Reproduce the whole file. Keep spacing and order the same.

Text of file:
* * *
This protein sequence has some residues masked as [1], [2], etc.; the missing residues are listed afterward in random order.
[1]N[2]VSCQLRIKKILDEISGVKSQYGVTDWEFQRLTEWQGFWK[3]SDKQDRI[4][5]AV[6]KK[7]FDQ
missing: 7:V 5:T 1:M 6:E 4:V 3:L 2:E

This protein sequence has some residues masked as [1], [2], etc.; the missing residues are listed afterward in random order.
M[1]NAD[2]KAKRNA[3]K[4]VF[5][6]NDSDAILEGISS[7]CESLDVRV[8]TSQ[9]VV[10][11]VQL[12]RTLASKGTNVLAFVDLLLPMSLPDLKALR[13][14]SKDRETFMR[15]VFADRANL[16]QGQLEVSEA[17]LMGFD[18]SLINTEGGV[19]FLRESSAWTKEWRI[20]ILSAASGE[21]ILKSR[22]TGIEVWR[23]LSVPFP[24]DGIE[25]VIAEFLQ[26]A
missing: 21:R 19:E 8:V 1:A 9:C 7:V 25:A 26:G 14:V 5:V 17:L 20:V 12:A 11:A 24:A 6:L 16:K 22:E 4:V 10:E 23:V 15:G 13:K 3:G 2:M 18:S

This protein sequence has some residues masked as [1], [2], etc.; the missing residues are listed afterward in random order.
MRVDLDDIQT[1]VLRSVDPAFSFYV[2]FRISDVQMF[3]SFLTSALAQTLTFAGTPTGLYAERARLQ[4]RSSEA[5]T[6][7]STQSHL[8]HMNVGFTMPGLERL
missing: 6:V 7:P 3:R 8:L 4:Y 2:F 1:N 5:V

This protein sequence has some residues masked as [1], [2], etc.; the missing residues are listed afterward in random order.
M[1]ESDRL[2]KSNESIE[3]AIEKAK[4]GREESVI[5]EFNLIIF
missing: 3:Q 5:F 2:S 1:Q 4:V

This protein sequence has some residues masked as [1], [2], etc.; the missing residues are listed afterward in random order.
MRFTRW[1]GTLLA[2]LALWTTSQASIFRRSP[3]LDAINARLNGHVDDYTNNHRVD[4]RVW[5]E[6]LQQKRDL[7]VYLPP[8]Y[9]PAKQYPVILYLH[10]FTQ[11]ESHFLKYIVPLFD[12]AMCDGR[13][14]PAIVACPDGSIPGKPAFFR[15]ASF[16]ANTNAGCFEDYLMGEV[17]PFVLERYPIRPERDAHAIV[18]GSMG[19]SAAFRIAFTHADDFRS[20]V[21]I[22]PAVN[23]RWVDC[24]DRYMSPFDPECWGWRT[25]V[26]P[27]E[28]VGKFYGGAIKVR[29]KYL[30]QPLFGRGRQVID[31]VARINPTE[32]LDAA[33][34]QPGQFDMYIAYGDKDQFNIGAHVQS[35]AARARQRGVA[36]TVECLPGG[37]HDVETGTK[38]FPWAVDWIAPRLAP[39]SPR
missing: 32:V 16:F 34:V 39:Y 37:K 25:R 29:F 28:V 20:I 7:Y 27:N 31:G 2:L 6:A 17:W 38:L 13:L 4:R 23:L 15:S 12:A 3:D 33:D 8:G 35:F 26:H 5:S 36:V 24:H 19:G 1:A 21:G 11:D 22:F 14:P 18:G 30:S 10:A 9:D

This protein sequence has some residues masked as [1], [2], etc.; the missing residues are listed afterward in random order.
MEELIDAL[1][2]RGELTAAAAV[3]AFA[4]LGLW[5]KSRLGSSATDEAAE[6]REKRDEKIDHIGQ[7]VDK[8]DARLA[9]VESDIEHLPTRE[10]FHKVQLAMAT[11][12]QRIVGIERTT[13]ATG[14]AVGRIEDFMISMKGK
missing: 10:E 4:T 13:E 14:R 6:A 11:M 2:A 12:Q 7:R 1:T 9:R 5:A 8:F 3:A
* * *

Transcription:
This protein sequence has some residues masked as [1], [2], etc.; the missing residues are listed afterward in random order.
[1]N[2]VSCQLRIKKILDEISGVKSQYGVTDWEFQRLTEWQGFWK[3]SDKQDRI[4][5]AV[6]KK[7]FDQ
missing: 7:V 5:T 1:M 6:E 4:V 3:L 2:E

This protein sequence has some residues masked as [1], [2], etc.; the missing residues are listed afterward in random order.
M[1]NAD[2]KAKRNA[3]K[4]VF[5][6]NDSDAILEGISS[7]CESLDVRV[8]TSQ[9]VV[10][11]VQL[12]RTLASKGTNVLAFVDLLLPMSLPDLKALR[13][14]SKDRETFMR[15]VFADRANL[16]QGQLEVSEA[17]LMGFD[18]SLINTEGGV[19]FLRESSAWTKEWRI[20]ILSAASGE[21]ILKSR[22]TGIEVWR[23]LSVPFP[24]DGIE[25]VIAEFLQ[26]A
missing: 21:R 19:E 8:V 1:A 9:C 7:V 25:A 26:G 14:V 5:V 17:L 20:V 12:A 11:A 24:A 6:L 16:K 22:E 4:V 10:E 23:V 15:G 13:K 3:G 2:M 18:S

This protein sequence has some residues masked as [1], [2], etc.; the missing residues are listed afterward in random order.
MRVDLDDIQT[1]VLRSVDPAFSFYV[2]FRISDVQMF[3]SFLTSALAQTLTFAGTPTGLYAERARLQ[4]RSSEA[5]T[6][7]STQSHL[8]HMNVGFTMPGLERL
missing: 6:V 7:P 3:R 8:L 4:Y 2:F 1:N 5:V

This protein sequence has some residues masked as [1], [2], etc.; the missing residues are listed afterward in random order.
M[1]ESDRL[2]KSNESIE[3]AIEKAK[4]GREESVI[5]EFNLIIF
missing: 3:Q 5:F 2:S 1:Q 4:V

This protein sequence has some residues masked as [1], [2], etc.; the missing residues are listed afterward in random order.
MRFTRW[1]GTLLA[2]LALWTTSQASIFRRSP[3]LDAINARLNGHVDDYTNNHRVD[4]RVW[5]E[6]LQQKRDL[7]VYLPP[8]Y[9]PAKQYPVILYLH[10]FTQ[11]ESHFLKYIVPLFD[12]AMCDGR[13][14]PAIVACPDGSIPGKPAFFR[15]ASF[16]ANTNAGCFEDYLMGEV[17]PFVLERYPIRPERDAHAIV[18]GSMG[19]SAAFRIAFTHADDFRS[20]V[21]I[22]PAVN[23]RWVDC[24]DRYMSPFDPECWGWRT[25]V[26]P[27]E[28]VGKFYGGAIKVR[29]KYL[30]QPLFGRGRQVID[31]VARINPTE[32]LDAA[33][34]QPGQFDMYIAYGDKDQFNIGAHVQS[35]AARARQRGVA[36]TVECLPGG[37]HDVETGTK[38]FPWAVDWIAPRLAP[39]SPR
missing: 32:V 16:F 34:V 39:Y 37:K 25:R 29:F 28:V 20:I 7:Y 27:N 31:G 2:L 6:A 17:W 38:L 13:L 4:R 23:L 15:S 12:A 3:D 33:D 8:G 35:F 26:H 5:S 36:V 24:H 19:G 1:A 21:G 11:D 22:F 14:P 18:G 30:S 10:A 9:D

This protein sequence has some residues masked as [1], [2], etc.; the missing residues are listed afterward in random order.
MEELIDAL[1][2]RGELTAAAAV[3]AFA[4]LGLW[5]KSRLGSSATDEAAE[6]REKRDEKIDHIGQ[7]VDK[8]DARLA[9]VESDIEHLPTRE[10]FHKVQLAMAT[11][12]QRIVGIERTT[13]ATG[14]AVGRIEDFMISMKGK
missing: 10:E 4:T 13:E 14:R 6:A 11:M 2:A 12:Q 7:R 1:T 9:R 5:A 8:F 3:A